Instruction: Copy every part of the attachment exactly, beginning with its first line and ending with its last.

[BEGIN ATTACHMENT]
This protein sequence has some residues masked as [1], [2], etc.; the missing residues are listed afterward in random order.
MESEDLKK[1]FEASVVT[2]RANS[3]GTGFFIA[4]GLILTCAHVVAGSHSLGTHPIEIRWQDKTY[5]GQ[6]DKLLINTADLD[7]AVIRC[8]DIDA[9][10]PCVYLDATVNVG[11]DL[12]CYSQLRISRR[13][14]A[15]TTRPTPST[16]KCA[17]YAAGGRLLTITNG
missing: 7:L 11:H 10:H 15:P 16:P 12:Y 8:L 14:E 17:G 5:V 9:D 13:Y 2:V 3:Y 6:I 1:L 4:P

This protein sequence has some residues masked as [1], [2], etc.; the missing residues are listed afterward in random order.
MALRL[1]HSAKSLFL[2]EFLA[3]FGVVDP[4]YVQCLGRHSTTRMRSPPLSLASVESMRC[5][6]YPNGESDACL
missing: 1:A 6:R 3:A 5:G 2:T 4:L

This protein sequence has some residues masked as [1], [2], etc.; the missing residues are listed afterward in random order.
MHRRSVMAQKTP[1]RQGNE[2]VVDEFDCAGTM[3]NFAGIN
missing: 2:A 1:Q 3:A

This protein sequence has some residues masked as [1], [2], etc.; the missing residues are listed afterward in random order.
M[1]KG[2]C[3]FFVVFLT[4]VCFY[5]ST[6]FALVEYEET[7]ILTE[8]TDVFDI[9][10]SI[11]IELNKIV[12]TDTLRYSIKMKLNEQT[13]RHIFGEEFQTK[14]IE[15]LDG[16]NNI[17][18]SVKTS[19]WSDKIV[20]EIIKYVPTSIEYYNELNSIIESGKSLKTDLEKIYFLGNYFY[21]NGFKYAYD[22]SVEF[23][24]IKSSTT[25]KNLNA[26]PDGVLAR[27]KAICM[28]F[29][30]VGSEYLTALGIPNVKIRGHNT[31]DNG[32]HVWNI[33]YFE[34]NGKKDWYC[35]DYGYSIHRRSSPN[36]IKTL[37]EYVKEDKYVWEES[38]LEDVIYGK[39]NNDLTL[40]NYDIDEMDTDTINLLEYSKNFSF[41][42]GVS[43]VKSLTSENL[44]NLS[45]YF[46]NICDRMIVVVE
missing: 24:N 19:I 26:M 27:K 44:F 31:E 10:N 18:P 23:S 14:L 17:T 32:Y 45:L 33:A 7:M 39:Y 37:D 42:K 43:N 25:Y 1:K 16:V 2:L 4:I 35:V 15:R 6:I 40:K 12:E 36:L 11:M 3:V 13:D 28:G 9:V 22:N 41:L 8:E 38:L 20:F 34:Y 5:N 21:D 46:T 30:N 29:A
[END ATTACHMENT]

This protein sequence has some residues masked as [1], [2], etc.; the missing residues are listed afterward in random order.
MESEDLKK[1]FEASVVT[2]RANS[3]GTGFFIA[4]GLILTCAHVVAGSHSLGTHPIEIRWQDKTY[5]GQ[6]DKLLINTADLD[7]AVIRC[8]DIDA[9][10]PCVYLDATVNVG[11]DL[12]CYSQLRISRR[13][14]A[15]TTRPTPST[16]KCA[17]YAAGGRLLTITNG
missing: 7:L 11:H 10:H 15:P 16:P 12:Y 8:L 14:E 17:G 5:V 9:D 13:Y 2:V 3:Y 6:I 1:L 4:P

This protein sequence has some residues masked as [1], [2], etc.; the missing residues are listed afterward in random order.
MALRL[1]HSAKSLFL[2]EFLA[3]FGVVDP[4]YVQCLGRHSTTRMRSPPLSLASVESMRC[5][6]YPNGESDACL
missing: 1:A 6:R 3:A 5:G 2:T 4:L

This protein sequence has some residues masked as [1], [2], etc.; the missing residues are listed afterward in random order.
MHRRSVMAQKTP[1]RQGNE[2]VVDEFDCAGTM[3]NFAGIN
missing: 2:A 1:Q 3:A

This protein sequence has some residues masked as [1], [2], etc.; the missing residues are listed afterward in random order.
M[1]KG[2]C[3]FFVVFLT[4]VCFY[5]ST[6]FALVEYEET[7]ILTE[8]TDVFDI[9][10]SI[11]IELNKIV[12]TDTLRYSIKMKLNEQT[13]RHIFGEEFQTK[14]IE[15]LDG[16]NNI[17][18]SVKTS[19]WSDKIV[20]EIIKYVPTSIEYYNELNSIIESGKSLKTDLEKIYFLGNYFY[21]NGFKYAYD[22]SVEF[23][24]IKSSTT[25]KNLNA[26]PDGVLAR[27]KAICM[28]F[29][30]VGSEYLTALGIPNVKIRGHNT[31]DNG[32]HVWNI[33]YFE[34]NGKKDWYC[35]DYGYSIHRRSSPN[36]IKTL[37]EYVKEDKYVWEES[38]LEDVIYGK[39]NNDLTL[40]NYDIDEMDTDTINLLEYSKNFSF[41][42]GVS[43]VKSLTSENL[44]NLS[45]YF[46]NICDRMIVVVE
missing: 24:N 19:I 26:M 27:K 44:F 31:E 10:N 18:P 23:S 14:L 17:T 32:Y 45:L 33:A 7:M 39:Y 37:D 42:K 43:N 25:Y 1:K 16:V 2:L 4:I 35:V 15:R 6:I 40:K 12:E 36:L 11:M 3:V 13:D 28:G 9:V 22:N 41:L 8:E 38:L 20:F 34:Y 5:N 21:D 46:T 30:N 29:A